People with a phobia of needles may also want to steer clear of acupuncture, as any fear and anxiety will likely make the therapy an uncomfortable experience, Chu says.
He advises patients with pacemakers to avoid electroacupuncture specifically, as the electrical stimulation may affect pacemaker function.
Here are a few tips to get you started with acupuncture.
It can take several visits to see lasting results from acupuncture, especially if you’re hoping to treat a specific health condition. “Most people think they can go one week, and then maybe again a couple of weeks later, and then you’re done, but you’re not going to get the benefits for an acute indication with that approach,” Sheinberg says.
For example, if you’re developing peripheral neuropathy (nerve damage in the hands or feet that leads to weakness, numbness, or tingling) as a side effect of chemotherapy, you may need an intensive course of acupuncture to receive the maximum benefits. “You may need to go two or three times a week for 10 weeks in a row,” says Sheinberg.
Acupuncture treatments can be done in clinics, hospitals, medical spas, chiropractic offices, and wellness centers. “The physical environment may be a conventional clinic or resemble a spa,” Chu says. The treatment room is typically a quiet, private space, and patients are often given a means of communicating with the practitioner through a bell or call device, he adds.
New patients should expect to complete a medical history intake form upon arrival, just like at any other healthcare visit. You’ll also spend time, from a few minutes to longer, discussing with the provider your concerns, similar to a medical doctor taking a history. “There’s a little back-and-forth of questioning and diagnosing,” Sheinberg says. This helps the provider understand any health concerns you’re hoping to address through acupuncture, so they can create the best treatment plan for you, usually in a collaborative way.
From there, you may undress, lie on the treatment table, and cover yourself with the sheets, as you would prepare for a traditional massage. Or, the practitioner may provide you with a gown to wear over your undergarments.
You may feel nothing or you may feel a mild discomfort when the needles are placed in the skin, but there shouldn’t be any pain once the needles are in place. “If there is persistent pain, notify the practitioner,” Chu says.
While you shouldn’t feel pain, you should feel a deep ache or pressure in the regions where the needles were inserted. That deep ache signifies that the needles have been inserted at just the right level within the fascia to stimulate the acupoint. “Sometimes, I ask patients for feedback because I want to ensure I’m in the right place,” Sheinberg says.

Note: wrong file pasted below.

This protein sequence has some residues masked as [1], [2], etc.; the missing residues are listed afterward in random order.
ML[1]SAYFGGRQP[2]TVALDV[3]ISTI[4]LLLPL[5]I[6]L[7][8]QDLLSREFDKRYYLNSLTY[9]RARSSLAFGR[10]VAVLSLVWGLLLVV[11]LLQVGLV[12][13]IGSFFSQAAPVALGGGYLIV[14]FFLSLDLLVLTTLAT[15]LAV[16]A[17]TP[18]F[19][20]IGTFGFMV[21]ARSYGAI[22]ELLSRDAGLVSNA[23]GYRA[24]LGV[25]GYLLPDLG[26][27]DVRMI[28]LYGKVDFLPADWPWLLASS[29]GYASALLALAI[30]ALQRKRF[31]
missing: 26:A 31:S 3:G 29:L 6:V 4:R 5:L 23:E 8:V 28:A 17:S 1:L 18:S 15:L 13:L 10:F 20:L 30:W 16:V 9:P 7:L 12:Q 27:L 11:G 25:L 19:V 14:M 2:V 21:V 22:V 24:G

Acupuncture sessions can last for a few minutes of up to an hour, depending on the purpose of your visit and the provider’s style of practice. Forty-five to 60 minutes is pretty typical, Sheinberg says.
What’s more, you may feel sleepy, drowsy, or light-headed after your acupuncture session. “Drinking warm water or tea afterward is encouraged,” Chu says.
Before leaving the clinic, check your body to make sure all acupuncture needles were removed. “It’s uncommon, but acupuncture needles are sometimes unintentionally left in,” Chu says. Don’t be alarmed if you find a needle; simply notify the practitioner and they’ll remove it.
The results of acupuncture typically aren’t immediate. It can take several months of weekly treatments to see lasting changes, depending on your desired outcome. Some short-term effects may indicate that the acupuncture sessions are working. One sign is you notice slight improvements in your symptoms. Curiously, the other is a worsening of symptoms. “It’s actually not a bad sign if you feel worse after acupuncture,” Sheinberg says. “It means we’ve stirred things up.”
On the other hand, if you don’t notice any changes following acupuncture, that may indicate that you haven’t landed on the right acupoints yet. “Just like everything in medicine, there’s a bit of experimenting to find what works best for any one person,” says Sheinberg. Take notice of how you feel after your acupuncture sessions and share that information with the practitioner at the next appointment. This will help the practitioner fine-tune your treatment.
Your health insurance may or may not cover acupuncture, so it’s a good idea to check with your provider before receiving acupuncture treatments.